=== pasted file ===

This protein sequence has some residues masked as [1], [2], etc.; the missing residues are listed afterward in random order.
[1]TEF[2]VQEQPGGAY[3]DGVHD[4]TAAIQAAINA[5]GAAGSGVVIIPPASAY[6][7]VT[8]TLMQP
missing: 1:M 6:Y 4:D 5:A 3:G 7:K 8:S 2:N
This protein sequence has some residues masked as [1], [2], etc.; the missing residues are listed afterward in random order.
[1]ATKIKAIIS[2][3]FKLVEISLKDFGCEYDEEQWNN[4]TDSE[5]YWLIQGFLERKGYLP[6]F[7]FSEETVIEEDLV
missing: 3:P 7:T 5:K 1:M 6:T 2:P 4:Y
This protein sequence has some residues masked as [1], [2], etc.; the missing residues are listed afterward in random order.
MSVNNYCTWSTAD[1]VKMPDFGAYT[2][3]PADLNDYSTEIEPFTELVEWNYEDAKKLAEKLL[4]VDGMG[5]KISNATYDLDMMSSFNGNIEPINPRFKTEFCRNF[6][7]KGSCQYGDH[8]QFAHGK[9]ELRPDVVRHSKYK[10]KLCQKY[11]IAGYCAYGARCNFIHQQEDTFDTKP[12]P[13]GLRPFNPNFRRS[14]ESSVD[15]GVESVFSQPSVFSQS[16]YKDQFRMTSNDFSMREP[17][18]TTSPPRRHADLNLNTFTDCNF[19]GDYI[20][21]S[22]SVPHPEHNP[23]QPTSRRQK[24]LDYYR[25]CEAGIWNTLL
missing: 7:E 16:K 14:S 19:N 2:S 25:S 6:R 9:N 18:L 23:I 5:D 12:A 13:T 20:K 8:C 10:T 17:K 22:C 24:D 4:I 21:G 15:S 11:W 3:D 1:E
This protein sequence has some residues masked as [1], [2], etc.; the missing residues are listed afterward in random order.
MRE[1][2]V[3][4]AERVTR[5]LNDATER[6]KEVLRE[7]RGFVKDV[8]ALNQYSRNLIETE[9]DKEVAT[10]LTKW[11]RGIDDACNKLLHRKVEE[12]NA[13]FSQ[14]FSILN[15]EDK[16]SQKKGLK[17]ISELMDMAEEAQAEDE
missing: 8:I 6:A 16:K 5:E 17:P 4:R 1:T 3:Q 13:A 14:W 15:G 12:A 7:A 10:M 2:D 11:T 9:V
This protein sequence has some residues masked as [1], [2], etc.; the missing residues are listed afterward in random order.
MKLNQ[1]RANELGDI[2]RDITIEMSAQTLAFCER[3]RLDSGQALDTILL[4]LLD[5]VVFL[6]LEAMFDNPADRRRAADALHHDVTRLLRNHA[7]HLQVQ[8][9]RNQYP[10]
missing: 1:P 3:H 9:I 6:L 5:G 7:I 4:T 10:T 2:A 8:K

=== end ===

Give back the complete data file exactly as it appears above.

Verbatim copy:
This protein sequence has some residues masked as [1], [2], etc.; the missing residues are listed afterward in random order.
[1]TEF[2]VQEQPGGAY[3]DGVHD[4]TAAIQAAINA[5]GAAGSGVVIIPPASAY[6][7]VT[8]TLMQP
missing: 1:M 6:Y 4:D 5:A 3:G 7:K 8:S 2:N
This protein sequence has some residues masked as [1], [2], etc.; the missing residues are listed afterward in random order.
[1]ATKIKAIIS[2][3]FKLVEISLKDFGCEYDEEQWNN[4]TDSE[5]YWLIQGFLERKGYLP[6]F[7]FSEETVIEEDLV
missing: 3:P 7:T 5:K 1:M 6:T 2:P 4:Y
This protein sequence has some residues masked as [1], [2], etc.; the missing residues are listed afterward in random order.
MSVNNYCTWSTAD[1]VKMPDFGAYT[2][3]PADLNDYSTEIEPFTELVEWNYEDAKKLAEKLL[4]VDGMG[5]KISNATYDLDMMSSFNGNIEPINPRFKTEFCRNF[6][7]KGSCQYGDH[8]QFAHGK[9]ELRPDVVRHSKYK[10]KLCQKY[11]IAGYCAYGARCNFIHQQEDTFDTKP[12]P[13]GLRPFNPNFRRS[14]ESSVD[15]GVESVFSQPSVFSQS[16]YKDQFRMTSNDFSMREP[17][18]TTSPPRRHADLNLNTFTDCNF[19]GDYI[20][21]S[22]SVPHPEHNP[23]QPTSRRQK[24]LDYYR[25]CEAGIWNTLL
missing: 7:E 16:K 14:S 19:N 2:S 25:S 6:R 9:N 18:L 23:I 5:D 12:A 13:T 20:K 8:C 10:T 17:K 22:C 24:D 4:I 21:G 15:S 11:W 3:D 1:E
This protein sequence has some residues masked as [1], [2], etc.; the missing residues are listed afterward in random order.
MRE[1][2]V[3][4]AERVTR[5]LNDATER[6]KEVLRE[7]RGFVKDV[8]ALNQYSRNLIETE[9]DKEVAT[10]LTKW[11]RGIDDACNKLLHRKVEE[12]NA[13]FSQ[14]FSILN[15]EDK[16]SQKKGLK[17]ISELMDMAEEAQAEDE
missing: 8:I 6:A 16:K 5:E 17:P 4:R 1:T 3:Q 13:A 14:W 15:G 12:A 7:A 10:M 2:D 11:T 9:V
This protein sequence has some residues masked as [1], [2], etc.; the missing residues are listed afterward in random order.
MKLNQ[1]RANELGDI[2]RDITIEMSAQTLAFCER[3]RLDSGQALDTILL[4]LLD[5]VVFL[6]LEAMFDNPADRRRAADALHHDVTRLLRNHA[7]HLQVQ[8][9]RNQYP[10]
missing: 1:P 3:H 9:I 6:L 5:G 7:I 4:T 10:T 2:A 8:K